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How Drug Convictions Affect Financial Aid

October 15, 2018 | Written by Dan Margolis

If you were convicted of a drug offense in Ohio, you might have heard this can impact your financial aid. In reality, this will largely depend on the facts of your situation. If you have questions about paying for college after a drug conviction, contact The Law Office of Daniel M. Margolis, LLC. After a thorough review of your situation, an experienced attorney can advise you of your rights and financial aid options.

Contact The Law Office of Daniel M. Margolis, LLC at (216) 533-9533 or submit a request online.

Drug Convictions Can Impact Your Financial Aid Eligibility

According to the U.S. Department of Education, certain criminal convictions can limit your eligibility for federal student aid. Here is how it works:

Aid when you are incarcerated

While serving a sentence in a federal or state institution, you cannot obtain a Federal Pell Grant or get federal student loans. There is the possibility of Federal Work Study and the Federal Supplement Educational Opportunity Grant; however, it is difficult to obtain while incarcerated.

If you are incarcerated somewhere other than a federal or state institution, you still cannot get federal student loans, but you may apply for the Pell Grant, Federal Work-Study, and the Federal Supplemental Educational Opportunity Grant.

Probation and parole do not affect aid

Being on probation or parole, or living in a halfway house, does not prohibit you from receiving financial aid. However, the type of offense that led to your current punishment, such as a drug or sex offense, could make you ineligible.

Aid after being convicted of a drug offense

In certain situations, a drug offense can limit your eligibility for federal financial aid. For instance, your conviction must be for a drug offense that occurred while you were receiving federal financial aid, like as student loans, grants, or work-study. If your drug offense occurred when you were not in school, or you were not receiving any federal financial aid at the time, then your eligibility is not reduced.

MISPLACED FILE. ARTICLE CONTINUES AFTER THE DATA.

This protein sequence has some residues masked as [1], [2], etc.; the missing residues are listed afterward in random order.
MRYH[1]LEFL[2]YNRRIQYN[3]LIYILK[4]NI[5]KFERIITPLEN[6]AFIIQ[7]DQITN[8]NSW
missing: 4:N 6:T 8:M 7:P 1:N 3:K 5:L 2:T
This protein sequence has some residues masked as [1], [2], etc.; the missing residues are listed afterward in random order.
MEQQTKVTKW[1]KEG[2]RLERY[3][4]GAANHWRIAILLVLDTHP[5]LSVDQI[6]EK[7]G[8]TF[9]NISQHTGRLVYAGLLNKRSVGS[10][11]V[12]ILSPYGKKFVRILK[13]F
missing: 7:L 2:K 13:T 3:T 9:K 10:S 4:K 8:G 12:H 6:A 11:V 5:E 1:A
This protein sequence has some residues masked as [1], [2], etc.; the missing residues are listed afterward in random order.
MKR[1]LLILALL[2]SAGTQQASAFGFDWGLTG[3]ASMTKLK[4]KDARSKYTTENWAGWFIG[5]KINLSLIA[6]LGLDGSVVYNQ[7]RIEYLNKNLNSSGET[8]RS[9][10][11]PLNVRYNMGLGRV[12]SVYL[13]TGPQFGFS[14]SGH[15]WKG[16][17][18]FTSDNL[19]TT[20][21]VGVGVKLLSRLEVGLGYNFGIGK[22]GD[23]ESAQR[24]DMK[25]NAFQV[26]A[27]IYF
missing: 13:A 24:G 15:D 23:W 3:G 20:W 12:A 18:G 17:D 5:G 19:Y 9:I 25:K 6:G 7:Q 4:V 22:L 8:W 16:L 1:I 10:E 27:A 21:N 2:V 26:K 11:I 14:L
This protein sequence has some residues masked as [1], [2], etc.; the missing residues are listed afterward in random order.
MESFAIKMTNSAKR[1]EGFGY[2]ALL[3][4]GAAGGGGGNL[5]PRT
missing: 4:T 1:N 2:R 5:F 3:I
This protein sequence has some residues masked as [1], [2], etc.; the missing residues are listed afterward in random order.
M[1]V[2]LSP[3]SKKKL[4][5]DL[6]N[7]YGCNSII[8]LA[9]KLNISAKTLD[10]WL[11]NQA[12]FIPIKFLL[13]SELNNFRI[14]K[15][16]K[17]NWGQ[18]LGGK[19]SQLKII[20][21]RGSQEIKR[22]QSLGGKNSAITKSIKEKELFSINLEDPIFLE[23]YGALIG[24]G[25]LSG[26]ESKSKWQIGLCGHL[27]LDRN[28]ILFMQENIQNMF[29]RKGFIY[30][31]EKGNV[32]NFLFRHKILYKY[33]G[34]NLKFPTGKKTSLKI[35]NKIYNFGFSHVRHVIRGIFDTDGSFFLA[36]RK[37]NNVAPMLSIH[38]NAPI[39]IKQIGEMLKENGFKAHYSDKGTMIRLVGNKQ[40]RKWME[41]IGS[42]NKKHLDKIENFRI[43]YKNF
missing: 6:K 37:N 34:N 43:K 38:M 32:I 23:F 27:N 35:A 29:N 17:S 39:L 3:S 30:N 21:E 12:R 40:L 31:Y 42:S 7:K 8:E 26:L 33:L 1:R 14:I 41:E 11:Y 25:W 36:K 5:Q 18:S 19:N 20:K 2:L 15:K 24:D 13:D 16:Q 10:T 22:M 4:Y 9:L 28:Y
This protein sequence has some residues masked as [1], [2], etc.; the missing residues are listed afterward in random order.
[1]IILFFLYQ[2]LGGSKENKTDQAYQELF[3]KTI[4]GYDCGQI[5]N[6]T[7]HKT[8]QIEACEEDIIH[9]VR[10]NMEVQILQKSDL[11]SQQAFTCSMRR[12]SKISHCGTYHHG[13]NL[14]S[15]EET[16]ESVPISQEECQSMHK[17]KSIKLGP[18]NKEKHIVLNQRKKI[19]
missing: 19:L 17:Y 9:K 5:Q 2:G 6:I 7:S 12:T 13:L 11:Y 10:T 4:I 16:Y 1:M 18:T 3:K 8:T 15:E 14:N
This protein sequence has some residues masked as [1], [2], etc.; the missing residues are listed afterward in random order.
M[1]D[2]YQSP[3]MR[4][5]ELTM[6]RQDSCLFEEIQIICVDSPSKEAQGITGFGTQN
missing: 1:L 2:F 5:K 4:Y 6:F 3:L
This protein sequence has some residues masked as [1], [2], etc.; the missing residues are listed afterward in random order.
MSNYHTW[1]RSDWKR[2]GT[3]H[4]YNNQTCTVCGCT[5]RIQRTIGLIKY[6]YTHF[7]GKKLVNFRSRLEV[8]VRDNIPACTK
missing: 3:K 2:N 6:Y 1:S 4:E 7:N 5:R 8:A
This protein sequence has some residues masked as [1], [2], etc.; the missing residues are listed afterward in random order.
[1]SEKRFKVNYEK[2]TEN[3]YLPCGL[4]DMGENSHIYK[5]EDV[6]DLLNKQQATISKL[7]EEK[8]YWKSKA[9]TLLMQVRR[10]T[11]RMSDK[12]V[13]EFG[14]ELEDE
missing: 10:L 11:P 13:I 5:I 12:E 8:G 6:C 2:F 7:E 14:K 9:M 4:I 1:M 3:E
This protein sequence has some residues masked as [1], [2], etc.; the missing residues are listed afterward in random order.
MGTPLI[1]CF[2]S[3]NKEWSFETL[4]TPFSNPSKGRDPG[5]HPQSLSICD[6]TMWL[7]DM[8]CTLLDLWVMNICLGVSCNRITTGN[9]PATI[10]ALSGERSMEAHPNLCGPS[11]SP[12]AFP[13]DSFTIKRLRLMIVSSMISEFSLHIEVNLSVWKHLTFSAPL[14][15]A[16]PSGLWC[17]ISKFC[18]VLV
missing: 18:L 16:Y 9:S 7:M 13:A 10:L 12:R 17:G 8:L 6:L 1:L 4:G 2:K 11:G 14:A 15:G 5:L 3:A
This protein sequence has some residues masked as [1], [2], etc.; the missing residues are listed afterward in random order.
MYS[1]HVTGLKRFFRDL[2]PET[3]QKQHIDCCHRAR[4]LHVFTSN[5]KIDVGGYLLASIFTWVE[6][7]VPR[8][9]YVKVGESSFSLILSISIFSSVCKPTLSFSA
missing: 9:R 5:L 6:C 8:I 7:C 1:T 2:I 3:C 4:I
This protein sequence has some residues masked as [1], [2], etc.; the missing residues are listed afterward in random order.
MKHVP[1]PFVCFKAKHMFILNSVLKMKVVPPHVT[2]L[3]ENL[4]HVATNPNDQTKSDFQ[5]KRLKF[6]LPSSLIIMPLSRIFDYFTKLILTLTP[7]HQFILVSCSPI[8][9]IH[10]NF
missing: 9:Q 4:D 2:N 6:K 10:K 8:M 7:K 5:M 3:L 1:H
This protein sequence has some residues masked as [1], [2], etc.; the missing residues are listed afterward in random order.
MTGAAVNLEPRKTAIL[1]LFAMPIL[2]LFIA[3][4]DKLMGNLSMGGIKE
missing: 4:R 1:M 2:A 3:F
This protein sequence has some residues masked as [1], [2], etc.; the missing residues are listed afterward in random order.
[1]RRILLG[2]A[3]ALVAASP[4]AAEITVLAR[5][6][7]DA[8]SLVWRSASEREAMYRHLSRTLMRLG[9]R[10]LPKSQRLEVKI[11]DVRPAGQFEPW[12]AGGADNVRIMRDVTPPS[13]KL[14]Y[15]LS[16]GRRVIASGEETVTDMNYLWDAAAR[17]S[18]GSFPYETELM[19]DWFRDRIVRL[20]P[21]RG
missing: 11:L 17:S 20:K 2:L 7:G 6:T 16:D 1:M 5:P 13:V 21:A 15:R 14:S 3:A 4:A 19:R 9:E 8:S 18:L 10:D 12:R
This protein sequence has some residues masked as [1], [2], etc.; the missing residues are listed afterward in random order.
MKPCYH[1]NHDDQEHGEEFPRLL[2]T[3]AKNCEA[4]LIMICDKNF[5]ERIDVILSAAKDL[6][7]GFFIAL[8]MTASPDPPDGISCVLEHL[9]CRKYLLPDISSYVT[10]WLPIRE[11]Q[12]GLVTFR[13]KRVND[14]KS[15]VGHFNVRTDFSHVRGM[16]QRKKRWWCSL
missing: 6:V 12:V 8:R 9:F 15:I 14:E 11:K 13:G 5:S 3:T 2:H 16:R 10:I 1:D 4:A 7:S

You may wonder how the federal government will know about your conviction. Simply put, you are required to tell them. When you fill out your Federal Application for Federal Student Aid (FAFSA), you will be asked if you have had a drug conviction for a crime that occurred while you were receiving any federal student aid. You must answer honestly and mark “yes,” if that is true.

If you have been convicted of a drug offense, do not assume you cannot get any financial aid. If your conviction was removed from your record or you were a juvenile when the offense occurred (unless you were tried in the adult criminal court system), then it also does not count against you. And again, if you were not receiving federal financial aid at the time of the offense, it does not limit your eligibility.

Also, even if you cannot obtain federal financial aid, you should complete your FAFSA. Do not assume you cannot get financial help to attend college. You may still be eligible for financial aid from the state, your school, or private scholarships.

Reviving your financial aid eligibility

In some scenarios, you can get your federal student aid back after a drug conviction. You need to either:

  • Complete an approved drug rehabilitation program, or
  • Pass two random drug tests administered by an approved drug rehabilitation program.

If you are still in school when you complete one of these requirements, you can work with your university or college’s financial aid office to restore your eligibility and obtain loans or grants for the current or next class period.

Additionally, you may be able to restore your eligibility if your conviction is reversed, set aside, or invalidated.

An Attorney is Here to Help

If you are unsure about your right to financial aid after a conviction or you believe you are wrongly being denied federal financial aid, contact The Law Office of Daniel M. Margolis, LLC as soon as you can. Your education should not be put on hold because of a drug offense. It is essential that you return to the classroom as soon as you can.

Contact us today at (216) 533-9533 or use the online contact form to schedule a consultation.

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